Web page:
The event, to be held on the Johnstown campus, will be documented by the British Broadcasting Company for the Discovery Channel, and the "Guinness Book of World Records" has agreed provisionally to list the firewalk, according to Willey.
Willey uses the physics of firewalking in his classes and lectures to demonstrate the difference between temperature and heat. He also developed a physics demonstration program, "How Does a Thing Like That Work?" with funding by an Eisenhower Grant administered by the Pitt-Johnstown Mathematics and Science Center.
"To the best of my knowledge," Willey said, "the longest continuous firebed ever walked was a 120-foot-long bed, reportedly walked on Oct. 10, 1987, in Redmond, Washington.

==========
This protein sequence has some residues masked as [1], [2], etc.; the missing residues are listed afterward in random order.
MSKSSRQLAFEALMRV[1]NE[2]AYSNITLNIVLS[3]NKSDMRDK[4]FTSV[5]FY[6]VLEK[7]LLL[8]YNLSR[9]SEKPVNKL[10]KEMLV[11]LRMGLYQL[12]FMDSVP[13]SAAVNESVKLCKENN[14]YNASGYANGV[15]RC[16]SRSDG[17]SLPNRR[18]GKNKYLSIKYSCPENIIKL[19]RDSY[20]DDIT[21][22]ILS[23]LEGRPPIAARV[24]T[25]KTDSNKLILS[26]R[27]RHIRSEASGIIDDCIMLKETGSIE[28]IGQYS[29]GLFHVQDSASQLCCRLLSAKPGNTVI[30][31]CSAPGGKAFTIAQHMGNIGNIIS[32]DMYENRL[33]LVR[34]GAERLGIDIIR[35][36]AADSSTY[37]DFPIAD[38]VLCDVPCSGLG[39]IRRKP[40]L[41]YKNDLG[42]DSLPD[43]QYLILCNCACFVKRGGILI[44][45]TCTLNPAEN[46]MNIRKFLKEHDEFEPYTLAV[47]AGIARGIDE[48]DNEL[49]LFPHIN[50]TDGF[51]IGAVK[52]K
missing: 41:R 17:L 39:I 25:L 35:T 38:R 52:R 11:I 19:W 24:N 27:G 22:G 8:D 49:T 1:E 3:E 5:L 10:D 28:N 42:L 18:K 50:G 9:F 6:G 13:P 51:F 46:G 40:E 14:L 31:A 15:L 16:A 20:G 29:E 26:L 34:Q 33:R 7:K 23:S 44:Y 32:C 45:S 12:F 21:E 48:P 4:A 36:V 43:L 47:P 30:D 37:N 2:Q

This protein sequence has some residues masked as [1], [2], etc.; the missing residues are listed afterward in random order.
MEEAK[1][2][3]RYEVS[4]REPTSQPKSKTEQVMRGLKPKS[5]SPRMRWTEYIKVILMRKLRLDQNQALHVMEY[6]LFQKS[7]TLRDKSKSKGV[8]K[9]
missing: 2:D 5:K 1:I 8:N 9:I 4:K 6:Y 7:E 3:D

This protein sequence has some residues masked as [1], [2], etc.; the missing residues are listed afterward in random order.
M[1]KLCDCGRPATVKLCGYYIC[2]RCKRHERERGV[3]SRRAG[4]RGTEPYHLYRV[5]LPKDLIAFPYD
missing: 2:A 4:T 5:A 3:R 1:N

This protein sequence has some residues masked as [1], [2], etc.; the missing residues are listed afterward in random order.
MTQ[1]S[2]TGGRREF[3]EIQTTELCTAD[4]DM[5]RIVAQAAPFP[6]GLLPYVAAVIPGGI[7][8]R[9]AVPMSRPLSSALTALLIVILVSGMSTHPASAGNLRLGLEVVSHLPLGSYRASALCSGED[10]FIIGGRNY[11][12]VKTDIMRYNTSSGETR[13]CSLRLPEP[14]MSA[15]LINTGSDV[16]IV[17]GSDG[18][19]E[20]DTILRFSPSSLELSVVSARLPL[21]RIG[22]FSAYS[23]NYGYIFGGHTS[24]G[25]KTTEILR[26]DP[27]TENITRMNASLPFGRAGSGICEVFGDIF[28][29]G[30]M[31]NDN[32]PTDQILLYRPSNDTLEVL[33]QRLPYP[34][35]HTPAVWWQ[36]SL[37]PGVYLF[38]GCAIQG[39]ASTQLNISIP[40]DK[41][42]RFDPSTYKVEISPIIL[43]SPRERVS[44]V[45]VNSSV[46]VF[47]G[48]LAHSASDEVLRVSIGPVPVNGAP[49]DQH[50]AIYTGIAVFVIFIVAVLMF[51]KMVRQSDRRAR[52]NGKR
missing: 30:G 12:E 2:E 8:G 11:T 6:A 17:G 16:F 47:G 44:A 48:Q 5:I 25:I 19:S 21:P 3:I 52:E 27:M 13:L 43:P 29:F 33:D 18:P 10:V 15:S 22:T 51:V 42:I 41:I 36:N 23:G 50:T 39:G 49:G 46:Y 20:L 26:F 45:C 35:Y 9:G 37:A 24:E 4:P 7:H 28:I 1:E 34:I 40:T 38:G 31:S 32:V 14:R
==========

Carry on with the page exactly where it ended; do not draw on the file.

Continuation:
"The intent of this firewalking event is to walk a 150-foot firebed. Data will be gathered on the length and temperature of each individual walk, using infrared and thermocouple pyrometers. Infrared photographs are also planned and the walk will be videotaped," Willey said.
Willey holds a bachelor's degree in applied physics from Aston University (UK) and a certificate in education from Birmingham University (UK). He earned a master's degree in physics at Ohio State University.
He joined the UPJ faculty in 1975, and received the 1990 Teacher of the Year Award for Natural Science. In addition to teaching, he has developed physics apparatus, written computer software, contributed to physics texts and co-produced a video on the physics of firewalking.
For additional information, call Willey at (814) 269-2021, or consult his firewalking website: http://www.pitt.edu/~dwilley/longwalk.html